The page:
Peace Officer Examines the Militarization of America's Police Force
Over the past couple of months, I felt like I couldn't turn on the television without seeing police armed and dressed like military personnel. It's a strange feeling. Well, I don't think strange is the right word. Maybe disarming, disgusting, or horrifying are better words.
I hate to admit this but it became a conscious decision for me to leave the television off. And if it was on, I'd stay away from any of the news channels. I know that can probably be seen as irresponsible of me (being that I'm a 20-something that should be informed) but it was completely heartbreaking* watching peaceful protests be broken up by violence and then reported as if the protesters were in the wrong.
There's something I still don't understand about the militarization of America's police force and there is definitely a part of me that wants to understand why. And fortunately -- for me and hopefully others like me -- Peace Officer (a documentary about this exact issue) will address my curiosity.
Peace Officer follows William Lawrence, a former sheriff who helped found his state's first SWAT team that -- 30 years later -- was responsible for the death of his son-in-law in a lethal stand-off.
Throughout the trailer, filmmakers Brad Barber and Scott Christopherson tackle the issue in a completely objective way. Something that I, honestly appreciate. If the trailer or the documentary strongly fell on either side of the fence [fuck you]**, I don't think it would be as interesting to watch. By framing it in this way it allows any audience -- no matter how they feel about the subject -- to learn something the documentary.
Barber and Christopherson allow the audience to take/review the facts presented to them through the film and then make an informed decision about their opinion. I'm unsure if the documentary will change anyone's stance but I am sure it's definitely an important film.
Although, it's hard to see the positives in militarizing our police. With topics like these, I'd rather not be too personal but images like the one above don't make me feel any more secure*** about the community or myself or the country.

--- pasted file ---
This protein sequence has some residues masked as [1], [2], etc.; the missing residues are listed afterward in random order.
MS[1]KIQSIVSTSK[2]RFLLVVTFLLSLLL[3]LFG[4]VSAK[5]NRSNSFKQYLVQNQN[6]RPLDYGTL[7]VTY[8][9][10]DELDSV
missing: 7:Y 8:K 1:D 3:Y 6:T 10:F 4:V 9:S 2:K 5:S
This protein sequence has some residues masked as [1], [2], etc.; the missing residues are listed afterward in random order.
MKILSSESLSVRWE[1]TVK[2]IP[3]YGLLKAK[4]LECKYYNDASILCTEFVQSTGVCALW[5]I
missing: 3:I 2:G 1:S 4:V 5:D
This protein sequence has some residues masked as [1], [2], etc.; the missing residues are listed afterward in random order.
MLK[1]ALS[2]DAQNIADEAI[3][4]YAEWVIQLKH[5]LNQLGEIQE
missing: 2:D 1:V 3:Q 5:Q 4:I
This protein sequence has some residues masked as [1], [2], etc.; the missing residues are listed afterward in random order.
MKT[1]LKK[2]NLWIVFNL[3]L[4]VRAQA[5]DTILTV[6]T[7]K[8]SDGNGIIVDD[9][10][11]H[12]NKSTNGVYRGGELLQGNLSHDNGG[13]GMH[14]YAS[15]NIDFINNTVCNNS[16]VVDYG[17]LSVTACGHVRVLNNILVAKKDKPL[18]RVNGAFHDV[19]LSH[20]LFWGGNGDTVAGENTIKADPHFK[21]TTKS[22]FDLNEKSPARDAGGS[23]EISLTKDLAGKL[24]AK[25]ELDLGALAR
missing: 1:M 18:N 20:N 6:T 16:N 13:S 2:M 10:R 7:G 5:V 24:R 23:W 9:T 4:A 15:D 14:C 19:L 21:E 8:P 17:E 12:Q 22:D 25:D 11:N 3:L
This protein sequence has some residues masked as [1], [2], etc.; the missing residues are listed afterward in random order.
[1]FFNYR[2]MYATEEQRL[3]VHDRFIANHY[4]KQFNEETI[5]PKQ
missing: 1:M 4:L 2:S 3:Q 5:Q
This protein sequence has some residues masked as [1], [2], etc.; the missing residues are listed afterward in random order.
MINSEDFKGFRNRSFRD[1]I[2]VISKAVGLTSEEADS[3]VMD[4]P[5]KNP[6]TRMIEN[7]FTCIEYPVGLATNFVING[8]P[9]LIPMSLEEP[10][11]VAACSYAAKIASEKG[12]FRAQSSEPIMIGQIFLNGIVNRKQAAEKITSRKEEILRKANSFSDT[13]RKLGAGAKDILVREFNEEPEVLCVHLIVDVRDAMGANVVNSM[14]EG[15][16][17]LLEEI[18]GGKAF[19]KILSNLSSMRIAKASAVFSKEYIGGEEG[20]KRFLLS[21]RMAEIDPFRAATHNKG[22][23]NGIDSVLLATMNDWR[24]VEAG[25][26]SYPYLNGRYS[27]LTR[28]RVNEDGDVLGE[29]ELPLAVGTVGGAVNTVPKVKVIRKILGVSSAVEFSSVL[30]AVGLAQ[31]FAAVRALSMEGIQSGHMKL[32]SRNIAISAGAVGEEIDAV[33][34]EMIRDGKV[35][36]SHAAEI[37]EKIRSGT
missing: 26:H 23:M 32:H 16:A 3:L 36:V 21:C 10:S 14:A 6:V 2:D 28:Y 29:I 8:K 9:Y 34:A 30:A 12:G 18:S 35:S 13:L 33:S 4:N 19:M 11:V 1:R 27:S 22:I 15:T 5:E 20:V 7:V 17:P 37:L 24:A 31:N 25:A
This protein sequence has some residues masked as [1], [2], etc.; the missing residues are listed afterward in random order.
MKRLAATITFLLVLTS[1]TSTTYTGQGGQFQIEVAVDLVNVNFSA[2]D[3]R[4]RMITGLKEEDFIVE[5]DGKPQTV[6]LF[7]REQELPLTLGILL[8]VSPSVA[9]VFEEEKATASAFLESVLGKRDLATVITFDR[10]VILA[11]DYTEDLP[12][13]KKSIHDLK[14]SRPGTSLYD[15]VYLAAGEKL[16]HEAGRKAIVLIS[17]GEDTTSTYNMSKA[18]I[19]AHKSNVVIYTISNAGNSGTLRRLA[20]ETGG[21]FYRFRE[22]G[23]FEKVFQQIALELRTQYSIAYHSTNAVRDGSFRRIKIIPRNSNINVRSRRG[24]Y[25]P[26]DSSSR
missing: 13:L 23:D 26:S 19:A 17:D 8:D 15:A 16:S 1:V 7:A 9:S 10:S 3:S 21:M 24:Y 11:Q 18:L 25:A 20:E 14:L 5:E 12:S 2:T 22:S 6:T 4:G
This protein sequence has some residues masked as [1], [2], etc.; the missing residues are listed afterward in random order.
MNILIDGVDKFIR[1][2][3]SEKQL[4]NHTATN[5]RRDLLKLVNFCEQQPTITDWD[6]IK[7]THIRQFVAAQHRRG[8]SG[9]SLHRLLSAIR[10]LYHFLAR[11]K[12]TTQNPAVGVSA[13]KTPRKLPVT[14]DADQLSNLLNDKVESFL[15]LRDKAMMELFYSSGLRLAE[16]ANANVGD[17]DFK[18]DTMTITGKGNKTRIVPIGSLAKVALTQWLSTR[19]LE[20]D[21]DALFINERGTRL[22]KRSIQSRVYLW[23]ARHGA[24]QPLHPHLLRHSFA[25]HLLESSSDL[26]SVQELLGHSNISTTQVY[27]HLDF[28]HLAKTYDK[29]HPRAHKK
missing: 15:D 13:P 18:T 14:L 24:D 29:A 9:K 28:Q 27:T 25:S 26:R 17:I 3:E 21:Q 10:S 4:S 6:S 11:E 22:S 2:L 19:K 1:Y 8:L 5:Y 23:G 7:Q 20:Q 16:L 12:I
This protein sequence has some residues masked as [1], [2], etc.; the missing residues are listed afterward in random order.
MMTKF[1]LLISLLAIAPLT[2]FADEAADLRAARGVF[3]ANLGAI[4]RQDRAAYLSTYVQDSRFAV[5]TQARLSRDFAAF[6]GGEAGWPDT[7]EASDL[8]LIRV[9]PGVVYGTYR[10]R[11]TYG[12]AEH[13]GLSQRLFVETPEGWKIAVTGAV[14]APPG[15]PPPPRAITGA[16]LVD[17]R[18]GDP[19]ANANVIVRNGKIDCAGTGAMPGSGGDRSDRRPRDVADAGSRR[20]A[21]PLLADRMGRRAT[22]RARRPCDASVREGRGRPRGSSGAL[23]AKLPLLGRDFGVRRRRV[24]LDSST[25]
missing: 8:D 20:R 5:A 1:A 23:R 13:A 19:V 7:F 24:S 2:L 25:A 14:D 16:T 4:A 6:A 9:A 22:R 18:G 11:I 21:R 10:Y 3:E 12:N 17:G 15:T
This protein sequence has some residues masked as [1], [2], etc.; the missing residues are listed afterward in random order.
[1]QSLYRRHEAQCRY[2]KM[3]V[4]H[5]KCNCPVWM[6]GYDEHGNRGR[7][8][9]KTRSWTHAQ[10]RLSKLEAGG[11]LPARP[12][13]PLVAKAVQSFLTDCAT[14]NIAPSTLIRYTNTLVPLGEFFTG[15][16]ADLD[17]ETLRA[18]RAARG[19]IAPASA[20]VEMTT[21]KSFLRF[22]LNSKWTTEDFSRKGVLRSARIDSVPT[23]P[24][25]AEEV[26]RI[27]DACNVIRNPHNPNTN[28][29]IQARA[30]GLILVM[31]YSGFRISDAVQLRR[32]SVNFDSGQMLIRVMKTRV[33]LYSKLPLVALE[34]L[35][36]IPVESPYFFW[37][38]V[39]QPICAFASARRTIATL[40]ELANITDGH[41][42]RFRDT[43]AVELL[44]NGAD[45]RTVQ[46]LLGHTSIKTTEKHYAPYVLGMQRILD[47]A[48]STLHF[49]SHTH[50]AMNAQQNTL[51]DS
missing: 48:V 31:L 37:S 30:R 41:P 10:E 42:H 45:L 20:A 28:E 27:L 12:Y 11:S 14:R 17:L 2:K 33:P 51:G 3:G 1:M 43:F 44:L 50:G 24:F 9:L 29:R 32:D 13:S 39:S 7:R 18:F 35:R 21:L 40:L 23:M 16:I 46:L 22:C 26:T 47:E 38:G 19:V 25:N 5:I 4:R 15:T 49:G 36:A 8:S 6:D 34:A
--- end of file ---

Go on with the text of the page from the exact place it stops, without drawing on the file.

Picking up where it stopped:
And maybe, that's where my curiosity/interest/intrigue come from for this documentary. I personally don't know what anyone could say that would convince me that arming the police in a way that makes them physically intimidating or more prone to commit violent acts is something that's necessary (it isn't).
Peace Officer comes out on September 16th, 2015.
*Heartbreaking because I can vividly remember silently crying while I was watching all of the updates on Twitter, Tumblr, and Instagram. I remember all of the pain and the trauma and the bullshit arrests made on my friends. I remember not being able to get up the next day. I remember not being able to leave the bed. And I remember chain-smoking cigarettes and feeling helpless. I remember the anger, the sadness, and all the songs I wrote about how I felt. I remember it all. Vividly.
**Fuck you because there aren't any sides to this fence. Well, wait. If you really want to have sides, I'll give you two sides. There are cops on one side and dead civilians on the other. Dead brothers, sisters, fathers, mothers, sons, daughters. There are lives being lost. And you are trying to convince me that they're only there to protect the community? Are you saying you're putting more value in glass, brick, and concrete than blood, bone, and heart? Is that what you're trying to tell me? Are we really at war at home? Who are you trying to convince that this shit is necessary? Me? Or yourself?
***I grew up in a neighborhood where I felt more afraid when a cop car would roll down the block. I was looked at in a way that made me feel like I was doing something wrong even if I was just standing outside on my skateboard talking to my friends or kicking around a soccer ball. I was constantly asked, "hey, do you live around here" in a tone that meant "if you don't live around here, you better get the fuck out of here". So, what was the question? Security? No, cops don't make me feel secure. They make me feel anything but.